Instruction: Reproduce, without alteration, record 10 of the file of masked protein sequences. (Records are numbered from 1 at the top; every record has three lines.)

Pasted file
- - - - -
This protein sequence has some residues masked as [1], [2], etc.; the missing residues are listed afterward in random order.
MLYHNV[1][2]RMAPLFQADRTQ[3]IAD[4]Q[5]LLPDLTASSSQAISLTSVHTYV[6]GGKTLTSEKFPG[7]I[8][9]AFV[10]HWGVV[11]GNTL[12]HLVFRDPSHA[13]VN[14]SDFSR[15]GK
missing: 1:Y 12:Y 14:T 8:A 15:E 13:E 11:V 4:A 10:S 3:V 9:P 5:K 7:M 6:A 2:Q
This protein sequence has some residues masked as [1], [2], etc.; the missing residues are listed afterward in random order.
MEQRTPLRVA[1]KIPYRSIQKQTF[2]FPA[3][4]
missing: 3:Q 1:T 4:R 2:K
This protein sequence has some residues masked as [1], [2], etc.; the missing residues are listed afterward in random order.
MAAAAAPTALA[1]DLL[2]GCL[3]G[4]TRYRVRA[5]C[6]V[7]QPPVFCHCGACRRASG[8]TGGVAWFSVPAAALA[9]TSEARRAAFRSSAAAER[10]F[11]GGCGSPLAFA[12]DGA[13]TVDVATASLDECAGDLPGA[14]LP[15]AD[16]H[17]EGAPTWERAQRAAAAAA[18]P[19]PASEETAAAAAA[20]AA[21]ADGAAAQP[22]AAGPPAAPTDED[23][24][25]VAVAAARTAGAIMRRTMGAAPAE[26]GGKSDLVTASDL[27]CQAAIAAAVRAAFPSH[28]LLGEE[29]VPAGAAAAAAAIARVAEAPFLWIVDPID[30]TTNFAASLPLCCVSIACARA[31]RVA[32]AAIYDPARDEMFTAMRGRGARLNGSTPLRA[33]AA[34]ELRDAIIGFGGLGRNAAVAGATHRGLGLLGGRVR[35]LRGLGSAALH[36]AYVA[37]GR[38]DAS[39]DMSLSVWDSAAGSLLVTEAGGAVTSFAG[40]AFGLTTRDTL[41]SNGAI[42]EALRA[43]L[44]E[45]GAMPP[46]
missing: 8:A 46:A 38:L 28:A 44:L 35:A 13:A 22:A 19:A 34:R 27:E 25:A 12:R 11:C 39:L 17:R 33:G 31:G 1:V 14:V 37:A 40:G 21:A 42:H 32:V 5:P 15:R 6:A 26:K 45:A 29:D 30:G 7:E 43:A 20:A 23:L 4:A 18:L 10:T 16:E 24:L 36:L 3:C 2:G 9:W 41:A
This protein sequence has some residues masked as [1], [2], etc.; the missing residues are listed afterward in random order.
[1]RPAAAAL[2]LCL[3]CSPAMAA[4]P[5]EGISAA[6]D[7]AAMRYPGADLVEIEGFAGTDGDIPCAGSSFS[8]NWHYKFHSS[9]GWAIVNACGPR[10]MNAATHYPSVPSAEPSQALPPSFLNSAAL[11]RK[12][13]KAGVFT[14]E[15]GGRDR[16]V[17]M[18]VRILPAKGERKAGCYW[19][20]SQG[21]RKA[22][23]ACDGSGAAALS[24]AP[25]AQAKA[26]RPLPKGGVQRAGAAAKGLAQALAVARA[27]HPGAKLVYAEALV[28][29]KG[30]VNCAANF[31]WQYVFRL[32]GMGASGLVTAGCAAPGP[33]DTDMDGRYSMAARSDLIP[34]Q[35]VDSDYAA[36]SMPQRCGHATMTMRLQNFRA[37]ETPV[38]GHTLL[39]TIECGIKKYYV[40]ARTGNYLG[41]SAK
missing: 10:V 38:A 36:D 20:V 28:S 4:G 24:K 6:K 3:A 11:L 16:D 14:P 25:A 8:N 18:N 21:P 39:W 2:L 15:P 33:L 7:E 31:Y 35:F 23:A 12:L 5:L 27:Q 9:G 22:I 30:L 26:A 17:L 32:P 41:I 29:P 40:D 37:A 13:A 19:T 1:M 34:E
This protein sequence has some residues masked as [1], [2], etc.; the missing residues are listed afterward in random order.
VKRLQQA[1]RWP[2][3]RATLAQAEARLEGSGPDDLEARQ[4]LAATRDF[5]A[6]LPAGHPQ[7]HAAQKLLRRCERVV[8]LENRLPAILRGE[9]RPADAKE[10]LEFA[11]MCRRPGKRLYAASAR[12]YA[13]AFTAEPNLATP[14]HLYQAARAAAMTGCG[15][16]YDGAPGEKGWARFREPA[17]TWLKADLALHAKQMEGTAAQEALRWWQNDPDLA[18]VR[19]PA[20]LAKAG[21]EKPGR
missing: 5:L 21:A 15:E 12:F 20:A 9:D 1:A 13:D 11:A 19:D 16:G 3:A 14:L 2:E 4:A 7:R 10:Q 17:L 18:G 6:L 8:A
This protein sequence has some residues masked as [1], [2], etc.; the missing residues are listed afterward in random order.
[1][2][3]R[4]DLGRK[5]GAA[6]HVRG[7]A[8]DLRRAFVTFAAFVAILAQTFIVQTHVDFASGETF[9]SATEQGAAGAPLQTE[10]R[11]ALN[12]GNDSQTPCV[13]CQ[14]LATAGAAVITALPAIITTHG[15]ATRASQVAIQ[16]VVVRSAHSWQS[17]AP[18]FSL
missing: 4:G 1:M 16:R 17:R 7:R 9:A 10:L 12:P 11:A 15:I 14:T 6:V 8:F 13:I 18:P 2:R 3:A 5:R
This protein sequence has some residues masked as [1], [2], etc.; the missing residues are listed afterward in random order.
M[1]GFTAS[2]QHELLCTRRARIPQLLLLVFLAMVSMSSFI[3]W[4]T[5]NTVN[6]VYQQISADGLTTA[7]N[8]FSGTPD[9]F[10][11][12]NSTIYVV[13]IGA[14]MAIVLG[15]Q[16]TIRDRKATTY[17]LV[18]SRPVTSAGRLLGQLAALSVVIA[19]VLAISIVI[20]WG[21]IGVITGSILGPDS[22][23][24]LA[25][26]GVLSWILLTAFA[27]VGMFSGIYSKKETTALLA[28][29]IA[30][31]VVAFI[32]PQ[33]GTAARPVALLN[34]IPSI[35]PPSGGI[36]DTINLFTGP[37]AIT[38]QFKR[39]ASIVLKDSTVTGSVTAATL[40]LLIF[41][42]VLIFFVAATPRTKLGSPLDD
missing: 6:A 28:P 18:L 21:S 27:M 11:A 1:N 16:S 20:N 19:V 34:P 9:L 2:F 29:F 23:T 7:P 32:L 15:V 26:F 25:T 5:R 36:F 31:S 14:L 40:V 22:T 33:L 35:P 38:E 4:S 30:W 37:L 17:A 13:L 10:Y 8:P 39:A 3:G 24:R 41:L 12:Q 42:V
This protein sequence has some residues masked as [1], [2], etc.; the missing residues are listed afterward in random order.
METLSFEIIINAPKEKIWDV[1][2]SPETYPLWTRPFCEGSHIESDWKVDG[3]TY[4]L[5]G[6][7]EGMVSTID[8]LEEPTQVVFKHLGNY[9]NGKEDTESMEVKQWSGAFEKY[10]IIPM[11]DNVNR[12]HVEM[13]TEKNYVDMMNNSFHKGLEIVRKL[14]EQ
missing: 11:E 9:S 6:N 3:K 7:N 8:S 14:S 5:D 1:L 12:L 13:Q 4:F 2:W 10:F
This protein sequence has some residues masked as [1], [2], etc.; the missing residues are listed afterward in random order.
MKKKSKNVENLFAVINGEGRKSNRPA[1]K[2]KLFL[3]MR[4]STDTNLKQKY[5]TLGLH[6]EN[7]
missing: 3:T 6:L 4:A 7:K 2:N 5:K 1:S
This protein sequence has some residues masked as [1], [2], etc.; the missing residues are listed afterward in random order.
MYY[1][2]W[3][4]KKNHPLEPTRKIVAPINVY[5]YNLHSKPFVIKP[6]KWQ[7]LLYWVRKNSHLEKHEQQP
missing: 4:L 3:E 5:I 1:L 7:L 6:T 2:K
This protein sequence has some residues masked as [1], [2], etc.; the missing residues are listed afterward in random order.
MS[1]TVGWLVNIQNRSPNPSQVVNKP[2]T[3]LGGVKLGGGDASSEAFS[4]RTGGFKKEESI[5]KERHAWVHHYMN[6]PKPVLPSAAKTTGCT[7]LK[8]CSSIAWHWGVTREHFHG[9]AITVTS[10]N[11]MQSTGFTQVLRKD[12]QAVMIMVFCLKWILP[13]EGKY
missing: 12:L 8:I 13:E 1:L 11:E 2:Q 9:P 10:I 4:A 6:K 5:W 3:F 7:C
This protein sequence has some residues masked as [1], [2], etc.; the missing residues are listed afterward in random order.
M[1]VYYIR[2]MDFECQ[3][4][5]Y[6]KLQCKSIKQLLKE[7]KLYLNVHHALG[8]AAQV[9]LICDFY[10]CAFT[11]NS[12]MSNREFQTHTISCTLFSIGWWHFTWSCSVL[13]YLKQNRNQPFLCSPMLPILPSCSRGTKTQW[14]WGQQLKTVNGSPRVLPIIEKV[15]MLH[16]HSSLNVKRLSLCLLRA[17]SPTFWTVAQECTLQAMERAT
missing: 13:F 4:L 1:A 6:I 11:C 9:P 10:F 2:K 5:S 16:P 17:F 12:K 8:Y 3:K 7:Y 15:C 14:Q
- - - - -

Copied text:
This protein sequence has some residues masked as [1], [2], etc.; the missing residues are listed afterward in random order.
MYY[1][2]W[3][4]KKNHPLEPTRKIVAPINVY[5]YNLHSKPFVIKP[6]KWQ[7]LLYWVRKNSHLEKHEQQP
missing: 4:L 3:E 5:I 1:L 7:L 6:T 2:K